23 March 2014

Better off in work?

The benefit reforms are supposed to give people an incentive to work by making them better off in work. This blog post  from the Joseph Rowntree Foundation shows that work can give marginally more disposable income if you ignore transport and other in-work costs but points out:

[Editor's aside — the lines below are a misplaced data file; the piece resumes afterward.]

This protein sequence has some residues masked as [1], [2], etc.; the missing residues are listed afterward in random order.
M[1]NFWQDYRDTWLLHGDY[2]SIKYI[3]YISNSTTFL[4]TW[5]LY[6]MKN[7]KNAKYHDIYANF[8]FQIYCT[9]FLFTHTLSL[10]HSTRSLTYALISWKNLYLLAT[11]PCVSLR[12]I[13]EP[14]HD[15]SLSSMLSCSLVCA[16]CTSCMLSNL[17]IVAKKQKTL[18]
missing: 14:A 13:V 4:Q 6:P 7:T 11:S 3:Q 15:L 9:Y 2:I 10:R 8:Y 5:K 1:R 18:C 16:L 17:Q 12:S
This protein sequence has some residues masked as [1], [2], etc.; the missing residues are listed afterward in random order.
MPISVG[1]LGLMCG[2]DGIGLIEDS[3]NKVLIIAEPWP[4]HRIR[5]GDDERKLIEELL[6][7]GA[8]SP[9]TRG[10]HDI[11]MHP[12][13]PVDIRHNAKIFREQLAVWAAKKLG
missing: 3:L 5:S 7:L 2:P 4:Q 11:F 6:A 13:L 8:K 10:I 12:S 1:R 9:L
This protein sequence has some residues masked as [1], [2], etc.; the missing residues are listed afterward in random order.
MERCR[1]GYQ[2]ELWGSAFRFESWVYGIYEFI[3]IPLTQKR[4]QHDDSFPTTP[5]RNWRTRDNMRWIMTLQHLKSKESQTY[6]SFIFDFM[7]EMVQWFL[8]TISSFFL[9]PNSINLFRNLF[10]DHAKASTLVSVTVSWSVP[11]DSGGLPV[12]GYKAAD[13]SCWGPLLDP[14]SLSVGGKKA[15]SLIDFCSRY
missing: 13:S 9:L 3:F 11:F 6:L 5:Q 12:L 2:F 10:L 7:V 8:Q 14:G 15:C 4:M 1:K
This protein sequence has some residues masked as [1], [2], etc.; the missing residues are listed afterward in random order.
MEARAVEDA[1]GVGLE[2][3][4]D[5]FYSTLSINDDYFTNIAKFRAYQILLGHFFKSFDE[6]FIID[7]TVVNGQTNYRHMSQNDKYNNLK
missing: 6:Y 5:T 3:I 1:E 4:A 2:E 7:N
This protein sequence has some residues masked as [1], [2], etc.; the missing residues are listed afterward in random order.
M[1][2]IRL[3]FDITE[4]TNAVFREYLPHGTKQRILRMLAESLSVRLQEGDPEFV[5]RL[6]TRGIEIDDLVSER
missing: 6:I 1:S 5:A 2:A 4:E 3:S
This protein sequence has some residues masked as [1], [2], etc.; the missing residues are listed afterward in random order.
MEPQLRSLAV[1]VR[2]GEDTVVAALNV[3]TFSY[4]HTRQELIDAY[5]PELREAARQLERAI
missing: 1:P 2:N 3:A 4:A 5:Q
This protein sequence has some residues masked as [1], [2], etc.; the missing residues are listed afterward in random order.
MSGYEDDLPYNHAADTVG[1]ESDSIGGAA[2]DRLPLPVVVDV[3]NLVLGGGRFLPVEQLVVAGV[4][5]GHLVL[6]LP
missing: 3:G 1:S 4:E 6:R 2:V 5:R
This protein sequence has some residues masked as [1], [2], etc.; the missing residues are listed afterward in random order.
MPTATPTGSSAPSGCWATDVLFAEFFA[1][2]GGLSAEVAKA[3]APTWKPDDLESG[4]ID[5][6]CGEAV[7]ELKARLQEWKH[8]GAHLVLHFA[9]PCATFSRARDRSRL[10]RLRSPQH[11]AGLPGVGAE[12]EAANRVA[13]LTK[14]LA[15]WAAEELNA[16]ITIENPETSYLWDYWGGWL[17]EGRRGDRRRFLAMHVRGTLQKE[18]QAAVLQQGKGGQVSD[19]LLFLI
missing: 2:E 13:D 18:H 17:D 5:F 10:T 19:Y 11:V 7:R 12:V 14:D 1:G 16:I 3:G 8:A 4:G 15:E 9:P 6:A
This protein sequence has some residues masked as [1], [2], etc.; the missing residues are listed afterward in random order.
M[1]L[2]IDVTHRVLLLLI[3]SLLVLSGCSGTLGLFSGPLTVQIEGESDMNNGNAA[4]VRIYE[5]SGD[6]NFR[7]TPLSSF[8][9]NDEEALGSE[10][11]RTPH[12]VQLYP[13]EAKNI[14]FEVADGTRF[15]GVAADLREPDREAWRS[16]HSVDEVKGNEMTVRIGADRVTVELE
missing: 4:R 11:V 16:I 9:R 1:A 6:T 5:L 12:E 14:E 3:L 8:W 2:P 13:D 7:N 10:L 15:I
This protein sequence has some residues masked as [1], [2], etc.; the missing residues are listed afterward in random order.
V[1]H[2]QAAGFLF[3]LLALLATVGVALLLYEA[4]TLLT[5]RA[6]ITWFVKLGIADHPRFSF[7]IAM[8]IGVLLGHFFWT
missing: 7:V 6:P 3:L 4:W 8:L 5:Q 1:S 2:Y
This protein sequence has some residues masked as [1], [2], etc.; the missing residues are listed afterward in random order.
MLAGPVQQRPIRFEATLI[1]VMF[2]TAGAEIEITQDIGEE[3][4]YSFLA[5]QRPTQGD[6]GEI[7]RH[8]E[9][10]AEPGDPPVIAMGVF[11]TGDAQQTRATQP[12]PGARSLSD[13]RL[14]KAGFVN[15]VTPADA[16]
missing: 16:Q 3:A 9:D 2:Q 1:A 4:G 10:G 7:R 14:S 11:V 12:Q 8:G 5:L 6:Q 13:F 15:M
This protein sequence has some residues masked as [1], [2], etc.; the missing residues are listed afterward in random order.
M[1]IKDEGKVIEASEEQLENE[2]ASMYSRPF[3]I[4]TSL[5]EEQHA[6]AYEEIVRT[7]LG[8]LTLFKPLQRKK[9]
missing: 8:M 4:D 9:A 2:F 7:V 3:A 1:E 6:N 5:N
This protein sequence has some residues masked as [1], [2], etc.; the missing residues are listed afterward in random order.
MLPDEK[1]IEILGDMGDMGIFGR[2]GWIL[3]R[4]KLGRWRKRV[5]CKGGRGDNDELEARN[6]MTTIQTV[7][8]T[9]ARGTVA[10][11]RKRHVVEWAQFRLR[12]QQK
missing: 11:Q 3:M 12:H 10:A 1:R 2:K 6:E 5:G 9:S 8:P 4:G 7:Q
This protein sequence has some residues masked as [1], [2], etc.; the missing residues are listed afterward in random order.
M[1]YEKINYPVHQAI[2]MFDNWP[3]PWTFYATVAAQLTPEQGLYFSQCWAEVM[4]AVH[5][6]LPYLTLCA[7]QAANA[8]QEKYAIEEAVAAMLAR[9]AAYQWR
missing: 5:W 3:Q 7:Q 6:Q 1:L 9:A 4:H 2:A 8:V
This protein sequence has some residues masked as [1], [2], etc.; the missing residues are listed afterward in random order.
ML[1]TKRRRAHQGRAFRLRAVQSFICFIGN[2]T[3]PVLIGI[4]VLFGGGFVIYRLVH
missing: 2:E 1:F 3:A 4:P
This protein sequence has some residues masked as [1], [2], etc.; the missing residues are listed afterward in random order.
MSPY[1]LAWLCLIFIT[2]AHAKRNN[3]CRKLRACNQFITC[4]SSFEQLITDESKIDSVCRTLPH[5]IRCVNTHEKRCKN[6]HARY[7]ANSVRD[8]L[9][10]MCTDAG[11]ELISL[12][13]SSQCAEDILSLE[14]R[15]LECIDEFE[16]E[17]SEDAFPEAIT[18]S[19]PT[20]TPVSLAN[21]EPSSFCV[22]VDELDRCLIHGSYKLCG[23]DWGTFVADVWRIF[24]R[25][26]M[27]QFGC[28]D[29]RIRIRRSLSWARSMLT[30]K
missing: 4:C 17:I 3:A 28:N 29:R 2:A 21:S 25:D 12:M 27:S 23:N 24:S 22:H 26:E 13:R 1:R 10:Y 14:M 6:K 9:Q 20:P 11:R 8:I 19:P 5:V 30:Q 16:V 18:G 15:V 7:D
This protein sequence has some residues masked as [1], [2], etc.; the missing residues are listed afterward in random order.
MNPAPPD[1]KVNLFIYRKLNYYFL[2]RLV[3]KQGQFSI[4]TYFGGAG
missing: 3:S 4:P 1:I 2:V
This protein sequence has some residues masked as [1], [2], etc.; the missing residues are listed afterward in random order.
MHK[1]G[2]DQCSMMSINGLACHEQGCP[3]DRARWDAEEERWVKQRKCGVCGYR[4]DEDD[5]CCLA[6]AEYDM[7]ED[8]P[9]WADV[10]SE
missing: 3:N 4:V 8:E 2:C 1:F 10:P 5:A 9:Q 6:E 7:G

The fact that you’re not better off on benefits doesn’t imply that working poverty is not a problem – both are still poverty but they are experienced differently with varying consequences. And many go from unemployment to low-paid work and back again, with 4.8 million different people claiming JSA in the last two years. The real issue is that households relying on either the national minimum wage or out-of-work benefits do not have a standard of living that is sufficient or acceptable in the UK today. There really is no need to set them against each other.

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